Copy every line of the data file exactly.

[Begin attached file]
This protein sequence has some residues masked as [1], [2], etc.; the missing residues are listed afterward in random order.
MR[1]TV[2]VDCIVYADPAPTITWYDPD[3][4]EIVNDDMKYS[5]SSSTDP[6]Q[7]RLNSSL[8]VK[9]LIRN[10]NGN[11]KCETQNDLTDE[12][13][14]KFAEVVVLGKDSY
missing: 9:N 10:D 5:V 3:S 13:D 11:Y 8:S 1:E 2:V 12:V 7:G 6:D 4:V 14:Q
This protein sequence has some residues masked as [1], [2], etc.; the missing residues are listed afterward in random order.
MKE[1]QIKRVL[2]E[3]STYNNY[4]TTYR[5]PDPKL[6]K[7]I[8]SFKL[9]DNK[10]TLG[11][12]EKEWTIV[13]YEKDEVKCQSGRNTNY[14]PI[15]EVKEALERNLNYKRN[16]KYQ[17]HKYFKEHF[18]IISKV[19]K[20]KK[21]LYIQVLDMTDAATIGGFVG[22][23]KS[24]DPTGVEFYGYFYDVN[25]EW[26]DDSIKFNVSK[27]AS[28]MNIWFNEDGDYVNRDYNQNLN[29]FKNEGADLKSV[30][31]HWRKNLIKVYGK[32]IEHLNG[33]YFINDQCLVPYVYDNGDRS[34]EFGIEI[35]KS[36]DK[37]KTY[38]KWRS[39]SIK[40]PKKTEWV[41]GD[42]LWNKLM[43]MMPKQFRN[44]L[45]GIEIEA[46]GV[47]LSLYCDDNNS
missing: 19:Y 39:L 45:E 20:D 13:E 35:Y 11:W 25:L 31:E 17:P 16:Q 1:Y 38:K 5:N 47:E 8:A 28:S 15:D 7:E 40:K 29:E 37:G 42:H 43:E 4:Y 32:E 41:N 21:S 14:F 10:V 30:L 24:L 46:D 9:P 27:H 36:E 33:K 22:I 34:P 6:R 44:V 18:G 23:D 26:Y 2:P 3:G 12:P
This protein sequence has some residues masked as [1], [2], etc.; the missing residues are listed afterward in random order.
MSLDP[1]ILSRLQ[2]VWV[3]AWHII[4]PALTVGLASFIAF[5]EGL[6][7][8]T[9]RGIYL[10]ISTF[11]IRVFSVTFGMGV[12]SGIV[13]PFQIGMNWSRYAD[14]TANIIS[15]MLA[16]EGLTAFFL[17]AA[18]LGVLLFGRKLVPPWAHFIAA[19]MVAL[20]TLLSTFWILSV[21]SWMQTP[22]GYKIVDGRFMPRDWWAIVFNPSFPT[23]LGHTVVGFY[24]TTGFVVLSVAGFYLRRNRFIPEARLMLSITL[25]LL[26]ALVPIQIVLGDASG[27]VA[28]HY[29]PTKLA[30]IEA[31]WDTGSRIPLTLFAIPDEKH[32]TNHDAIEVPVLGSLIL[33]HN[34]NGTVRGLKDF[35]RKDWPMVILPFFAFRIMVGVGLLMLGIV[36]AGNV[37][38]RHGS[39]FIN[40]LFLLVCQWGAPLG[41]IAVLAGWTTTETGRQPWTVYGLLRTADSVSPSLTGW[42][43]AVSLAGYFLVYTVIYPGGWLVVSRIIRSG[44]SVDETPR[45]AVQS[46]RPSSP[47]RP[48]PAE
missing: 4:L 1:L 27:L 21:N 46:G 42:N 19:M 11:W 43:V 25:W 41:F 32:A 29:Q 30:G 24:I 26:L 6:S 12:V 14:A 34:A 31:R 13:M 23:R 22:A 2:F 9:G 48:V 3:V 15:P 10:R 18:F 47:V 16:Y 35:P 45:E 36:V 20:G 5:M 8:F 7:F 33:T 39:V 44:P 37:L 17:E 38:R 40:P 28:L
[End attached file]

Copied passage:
This protein sequence has some residues masked as [1], [2], etc.; the missing residues are listed afterward in random order.
MR[1]TV[2]VDCIVYADPAPTITWYDPD[3][4]EIVNDDMKYS[5]SSSTDP[6]Q[7]RLNSSL[8]VK[9]LIRN[10]NGN[11]KCETQNDLTDE[12][13][14]KFAEVVVLGKDSY
missing: 9:N 10:D 5:V 3:S 13:D 11:Y 8:S 1:E 2:V 12:V 7:G 6:D 4:V 14:Q
This protein sequence has some residues masked as [1], [2], etc.; the missing residues are listed afterward in random order.
MKE[1]QIKRVL[2]E[3]STYNNY[4]TTYR[5]PDPKL[6]K[7]I[8]SFKL[9]DNK[10]TLG[11][12]EKEWTIV[13]YEKDEVKCQSGRNTNY[14]PI[15]EVKEALERNLNYKRN[16]KYQ[17]HKYFKEHF[18]IISKV[19]K[20]KK[21]LYIQVLDMTDAATIGGFVG[22][23]KS[24]DPTGVEFYGYFYDVN[25]EW[26]DDSIKFNVSK[27]AS[28]MNIWFNEDGDYVNRDYNQNLN[29]FKNEGADLKSV[30][31]HWRKNLIKVYGK[32]IEHLNG[33]YFINDQCLVPYVYDNGDRS[34]EFGIEI[35]KS[36]DK[37]KTY[38]KWRS[39]SIK[40]PKKTEWV[41]GD[42]LWNKLM[43]MMPKQFRN[44]L[45]GIEIEA[46]GV[47]LSLYCDDNNS
missing: 19:Y 39:L 45:E 20:D 13:E 35:Y 11:W 25:L 31:E 17:P 16:Q 1:Y 38:K 5:N 47:E 8:A 28:S 15:D 7:E 40:K 29:E 37:G 42:H 43:E 4:Y 32:E 41:N 21:S 14:F 10:V 30:L 24:L 46:D 9:P 27:H 36:E 33:K 22:I 34:P 6:R 44:V 18:G 23:D 26:Y 2:P 3:G 12:P
This protein sequence has some residues masked as [1], [2], etc.; the missing residues are listed afterward in random order.
MSLDP[1]ILSRLQ[2]VWV[3]AWHII[4]PALTVGLASFIAF[5]EGL[6][7][8]T[9]RGIYL[10]ISTF[11]IRVFSVTFGMGV[12]SGIV[13]PFQIGMNWSRYAD[14]TANIIS[15]MLA[16]EGLTAFFL[17]AA[18]LGVLLFGRKLVPPWAHFIAA[19]MVAL[20]TLLSTFWILSV[21]SWMQTP[22]GYKIVDGRFMPRDWWAIVFNPSFPT[23]LGHTVVGFY[24]TTGFVVLSVAGFYLRRNRFIPEARLMLSITL[25]LL[26]ALVPIQIVLGDASG[27]VA[28]HY[29]PTKLA[30]IEA[31]WDTGSRIPLTLFAIPDEKH[32]TNHDAIEVPVLGSLIL[33]HN[34]NGTVRGLKDF[35]RKDWPMVILPFFAFRIMVGVGLLMLGIV[36]AGNV[37][38]RHGS[39]FIN[40]LFLLVCQWGAPLG[41]IAVLAGWTTTETGRQPWTVYGLLRTADSVSPSLTGW[42][43]AVSLAGYFLVYTVIYPGGWLVVSRIIRSG[44]SVDETPR[45]AVQS[46]RPSSP[47]RP[48]PAE
missing: 4:L 1:L 27:L 21:N 46:G 42:N 19:M 11:W 43:V 25:W 41:F 32:A 29:Q 30:G 24:I 26:L 6:S 12:V 14:A 34:A 31:R 13:M 23:R 22:A 2:F 9:G 48:V 3:V 15:P 10:R 18:F 47:V 16:Y 35:P 45:E 36:V 20:G 5:M 8:F 7:F 33:T 39:V 44:P 37:L 17:E 38:R 40:P 28:L